Boat owners accuse Discovery Bay Marina Club of refusing them shelter as Typhoon Mangkhut approached Hong Kong
Six boats were refused berths at Discovery Bay Marina Club although there was space available, according to owners and a yacht club member
The owners of three boats wrecked by Typhoon Mangkhut claim their requests for shelter at a marina fell on deaf ears although the storm was bearing down on the city.
According to the owners and a member of a yacht club, six boats were refused berths at Discovery Bay Marina Club although there was space available.
They accused the club – recently embroiled in controversy over plans to terminate memberships – of lying by saying the marina was full.
They said three of the boats were destroyed and the owner of a fourth vessel, Akasha Barickman, had to pay HK$10,000 (US$1,280) to have his 30-foot boat towed from Nim Shue Wan where it was moored to nearby Peng Chau a day before the typhoon signal No 10 was raised on Sunday.
The remaining two boats went to Hei Ling Chau Typhoon Shelter.
Barickman, 41, said he had called the club two days before Mangkhut hit Hong Kong and then again the day before, but was told the marina was full, even after he informed staff he had photos of empty berths.
He said the club had used a “mechanical net” as a gate to the marina during the lead-up to the typhoon, so boats could neither get in nor out.
“[The club] was outright lying to us,” Barickman said. “It's just an egregious abuse of a common sense courtesy law to help sailors in need. We had the biggest typhoon [on record] and they malevolently kept the gate closed.”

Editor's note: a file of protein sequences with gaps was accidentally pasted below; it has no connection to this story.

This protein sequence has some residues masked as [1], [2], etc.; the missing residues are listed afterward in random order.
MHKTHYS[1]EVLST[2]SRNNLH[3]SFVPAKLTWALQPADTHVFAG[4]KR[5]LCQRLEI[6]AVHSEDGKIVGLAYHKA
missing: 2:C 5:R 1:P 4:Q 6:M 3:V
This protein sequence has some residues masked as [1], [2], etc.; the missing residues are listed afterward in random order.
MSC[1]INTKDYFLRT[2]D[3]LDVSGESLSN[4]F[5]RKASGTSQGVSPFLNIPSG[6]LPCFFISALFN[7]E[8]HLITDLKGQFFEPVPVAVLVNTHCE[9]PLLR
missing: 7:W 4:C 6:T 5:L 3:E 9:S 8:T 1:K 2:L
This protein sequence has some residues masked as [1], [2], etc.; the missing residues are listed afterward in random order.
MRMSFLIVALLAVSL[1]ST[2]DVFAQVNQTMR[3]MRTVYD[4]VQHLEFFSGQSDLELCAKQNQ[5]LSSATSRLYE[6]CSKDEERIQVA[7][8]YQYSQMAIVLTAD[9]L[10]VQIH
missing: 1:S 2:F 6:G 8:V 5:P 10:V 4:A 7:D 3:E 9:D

Barickman said the government’s nearby Hei Ling Chau Typhoon Shelter was not an option, because it was designed for much larger vessels with “heavy seabed anchors” and “massive chains”.
Another affected owner, Mattias Swedenklef, who is also a marina club member, said he first requested a berthing space for his 22-foot boat Shockwave on Friday evening and then again on Saturday morning but was also told there was no space.
“It was pretty full. But there was room for a couple more boats,” he said. “They are not taking care of the members properly.”
Swedenklef later moored his boat in the typhoon shelter after borrowing an anchor at the last minute.
His boat survived the storm but his friend Adrian Hopkinson was not so lucky. His boat Overtime smashed on the rocks.
“I know he’s very upset about losing it, he spent a lot of time on it … this was an important part of his life,” said Swedenklef, who hiked to Cheung Sha Wan Bay to cut pieces of the wreckage of Overtime for his friend as souvenirs.
Discovery Bay Marina Club, which is owned by Hong Kong Resort Company, a principal subsidiary of HKR International (HKRI), did not respond to a request for comment.
Louise Crowther, secretary of Discovery Bay Yacht Club, a group formed by enthusiasts, said: “I and many others are disgusted by the attitude and actions of HKRI and DBMC [the marina club] in this regard. The whole of Hong Kong was busy making preparations to minimise damage and losses, yet here are a group of people wilfully causing losses and hardship to sailors.”
The marina club was recently caught in another controversy after it demanded a floating community of some 200 families leave the marina by the end of this year when it would be closed for renovation.
But the boat families said they were not told whether there was any arrangement for their vessels after the closure, and demanded an extension of the deadline.